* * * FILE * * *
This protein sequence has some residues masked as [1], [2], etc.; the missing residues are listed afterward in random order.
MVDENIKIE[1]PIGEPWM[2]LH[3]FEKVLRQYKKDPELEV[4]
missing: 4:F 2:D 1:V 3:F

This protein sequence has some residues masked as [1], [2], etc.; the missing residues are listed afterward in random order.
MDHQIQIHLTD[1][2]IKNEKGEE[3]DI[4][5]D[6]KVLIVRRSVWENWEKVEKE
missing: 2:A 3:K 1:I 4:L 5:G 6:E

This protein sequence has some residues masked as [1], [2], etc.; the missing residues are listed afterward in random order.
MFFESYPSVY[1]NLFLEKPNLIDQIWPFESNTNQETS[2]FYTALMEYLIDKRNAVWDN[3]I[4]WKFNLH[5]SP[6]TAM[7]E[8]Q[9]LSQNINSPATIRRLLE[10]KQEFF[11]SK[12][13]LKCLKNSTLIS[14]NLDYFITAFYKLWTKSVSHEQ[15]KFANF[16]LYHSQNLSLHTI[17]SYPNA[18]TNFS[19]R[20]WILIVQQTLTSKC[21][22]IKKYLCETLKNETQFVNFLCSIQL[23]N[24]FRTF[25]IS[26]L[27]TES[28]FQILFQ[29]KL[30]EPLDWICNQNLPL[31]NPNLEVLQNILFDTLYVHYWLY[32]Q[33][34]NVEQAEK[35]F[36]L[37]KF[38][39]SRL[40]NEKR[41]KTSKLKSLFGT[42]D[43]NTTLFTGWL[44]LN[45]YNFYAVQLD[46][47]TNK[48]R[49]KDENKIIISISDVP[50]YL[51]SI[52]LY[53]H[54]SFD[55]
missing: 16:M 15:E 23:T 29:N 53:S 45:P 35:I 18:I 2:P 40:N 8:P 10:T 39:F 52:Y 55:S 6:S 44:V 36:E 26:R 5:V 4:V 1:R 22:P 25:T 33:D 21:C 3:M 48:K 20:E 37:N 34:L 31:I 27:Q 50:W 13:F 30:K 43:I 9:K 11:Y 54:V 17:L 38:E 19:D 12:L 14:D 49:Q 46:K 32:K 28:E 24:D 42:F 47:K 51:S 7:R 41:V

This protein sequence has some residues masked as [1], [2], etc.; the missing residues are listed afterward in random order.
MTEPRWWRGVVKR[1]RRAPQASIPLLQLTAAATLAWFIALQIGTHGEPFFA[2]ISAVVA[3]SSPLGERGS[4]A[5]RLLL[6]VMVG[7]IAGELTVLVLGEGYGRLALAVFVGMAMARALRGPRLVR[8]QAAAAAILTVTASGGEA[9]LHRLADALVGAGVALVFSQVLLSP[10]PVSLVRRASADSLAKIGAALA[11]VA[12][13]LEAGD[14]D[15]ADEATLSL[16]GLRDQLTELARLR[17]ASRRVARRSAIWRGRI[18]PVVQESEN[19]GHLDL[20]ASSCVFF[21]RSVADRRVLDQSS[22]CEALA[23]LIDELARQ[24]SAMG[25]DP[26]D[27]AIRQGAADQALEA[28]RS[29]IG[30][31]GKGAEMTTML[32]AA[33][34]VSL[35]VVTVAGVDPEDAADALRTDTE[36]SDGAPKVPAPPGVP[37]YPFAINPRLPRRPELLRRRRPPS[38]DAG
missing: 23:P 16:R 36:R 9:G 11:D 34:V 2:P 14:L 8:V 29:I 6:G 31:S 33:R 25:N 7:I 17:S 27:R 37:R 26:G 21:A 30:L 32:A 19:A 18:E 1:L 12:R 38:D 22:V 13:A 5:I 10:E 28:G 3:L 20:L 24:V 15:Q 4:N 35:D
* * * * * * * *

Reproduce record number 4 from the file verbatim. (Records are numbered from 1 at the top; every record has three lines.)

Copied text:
This protein sequence has some residues masked as [1], [2], etc.; the missing residues are listed afterward in random order.
MTEPRWWRGVVKR[1]RRAPQASIPLLQLTAAATLAWFIALQIGTHGEPFFA[2]ISAVVA[3]SSPLGERGS[4]A[5]RLLL[6]VMVG[7]IAGELTVLVLGEGYGRLALAVFVGMAMARALRGPRLVR[8]QAAAAAILTVTASGGEA[9]LHRLADALVGAGVALVFSQVLLSP[10]PVSLVRRASADSLAKIGAALA[11]VA[12][13]LEAGD[14]D[15]ADEATLSL[16]GLRDQLTELARLR[17]ASRRVARRSAIWRGRI[18]PVVQESEN[19]GHLDL[20]ASSCVFF[21]RSVADRRVLDQSS[22]CEALA[23]LIDELARQ[24]SAMG[25]DP[26]D[27]AIRQGAADQALEA[28]RS[29]IG[30][31]GKGAEMTTML[32]AA[33][34]VSL[35]VVTVAGVDPEDAADALRTDTE[36]SDGAPKVPAPPGVP[37]YPFAINPRLPRRPELLRRRRPPS[38]DAG
missing: 23:P 16:R 36:R 9:G 11:D 34:V 2:P 14:L 8:V 29:I 6:G 31:S 33:R 25:N 7:I 17:S 27:R 37:R 26:G 21:A 30:L 32:A 19:A 18:E 1:L 12:R 38:D 22:V 13:A 5:I 10:E 28:G 3:L 20:L 24:V 15:Q 4:N 35:D